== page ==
Men who are insecure often go to great lengths to avoid showing any sign of vulnerability or weakness. 

They see vulnerability as a threat to their image of strength and competence, fearing that others will see them as inadequate or inferior if they display any form of vulnerability.

I often fall into this trap and avoid opening up about anything that’s bothering me. 

I like to think that that’s because I believe most of my issues are so-called first-world problems, but in reality, I just don’t want other people to see me as vulnerable and insecure, among other things. 

8) They have arrogant body language

Insecure men often also use body language to project an image of confidence and superiority. 

Think of men standing with their arms crossed, taking up more space than needed, manspreading, or using other nonverbal cues to convey dominance.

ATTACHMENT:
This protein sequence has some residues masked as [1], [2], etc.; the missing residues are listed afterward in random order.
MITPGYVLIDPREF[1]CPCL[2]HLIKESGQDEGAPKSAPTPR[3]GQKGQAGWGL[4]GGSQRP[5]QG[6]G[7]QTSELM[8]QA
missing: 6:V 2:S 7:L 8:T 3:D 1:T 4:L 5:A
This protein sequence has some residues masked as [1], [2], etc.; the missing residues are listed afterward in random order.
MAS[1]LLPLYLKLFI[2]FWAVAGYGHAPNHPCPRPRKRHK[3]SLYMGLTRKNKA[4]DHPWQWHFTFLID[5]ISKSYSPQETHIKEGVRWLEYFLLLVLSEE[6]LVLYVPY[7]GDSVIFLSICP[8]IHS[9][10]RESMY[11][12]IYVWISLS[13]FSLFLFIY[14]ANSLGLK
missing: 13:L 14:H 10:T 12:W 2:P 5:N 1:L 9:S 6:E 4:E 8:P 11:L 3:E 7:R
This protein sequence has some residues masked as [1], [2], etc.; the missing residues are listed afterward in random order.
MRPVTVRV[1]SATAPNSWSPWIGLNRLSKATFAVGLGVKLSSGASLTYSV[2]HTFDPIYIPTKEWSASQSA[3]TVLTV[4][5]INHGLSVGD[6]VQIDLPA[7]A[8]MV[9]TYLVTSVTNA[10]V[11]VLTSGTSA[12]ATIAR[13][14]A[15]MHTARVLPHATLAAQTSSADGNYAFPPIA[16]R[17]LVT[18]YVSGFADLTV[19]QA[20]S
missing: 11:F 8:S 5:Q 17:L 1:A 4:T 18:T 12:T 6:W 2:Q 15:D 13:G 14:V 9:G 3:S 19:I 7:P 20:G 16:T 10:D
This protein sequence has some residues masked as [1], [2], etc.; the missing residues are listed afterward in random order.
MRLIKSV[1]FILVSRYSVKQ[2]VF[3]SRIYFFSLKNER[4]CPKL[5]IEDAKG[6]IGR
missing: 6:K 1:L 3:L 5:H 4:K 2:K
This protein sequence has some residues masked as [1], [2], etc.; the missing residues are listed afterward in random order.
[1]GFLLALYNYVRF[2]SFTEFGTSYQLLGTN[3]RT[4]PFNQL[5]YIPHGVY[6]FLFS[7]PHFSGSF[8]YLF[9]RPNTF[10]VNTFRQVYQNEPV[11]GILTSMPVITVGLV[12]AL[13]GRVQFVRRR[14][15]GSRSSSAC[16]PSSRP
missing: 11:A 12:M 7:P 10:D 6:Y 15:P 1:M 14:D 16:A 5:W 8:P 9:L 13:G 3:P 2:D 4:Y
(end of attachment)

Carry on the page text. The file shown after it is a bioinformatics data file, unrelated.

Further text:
Like other behaviors on this list, these behaviors too are often used as a facade to mask underlying feelings of insecurity.

9) They’re impatient

And then we’ve come to impatience. It’s another thing I personally struggle with. I like everything to be done ASAP. 

I also often struggle to tolerate delays or setbacks, feeling an intense need for things to go according to plan. 

I learned that this impatience stems from a fear of failure or a desire to keep a sense of control over circumstances.

I’m trying to be more relaxed about things, but it’s a process. I won’t change overnight. 

10) They’re always trying to outdo others

When someone’s feeling insecure, they often try to one-up others. It’s like they’re always in a competition to show they’re better or more successful. 

They feel threatened by other people’s achievements, so they keep trying to prove they’re superior.

For example, if a friend shares that she got a promotion, the insecure man responds by immediately talking about his own accomplishments, trying to make them seem more impressive. 

Or if someone shares a story about a great vacation they had, the insecure man feels like he needs to top it with stories of his own travels, exaggerating details to make himself seem better.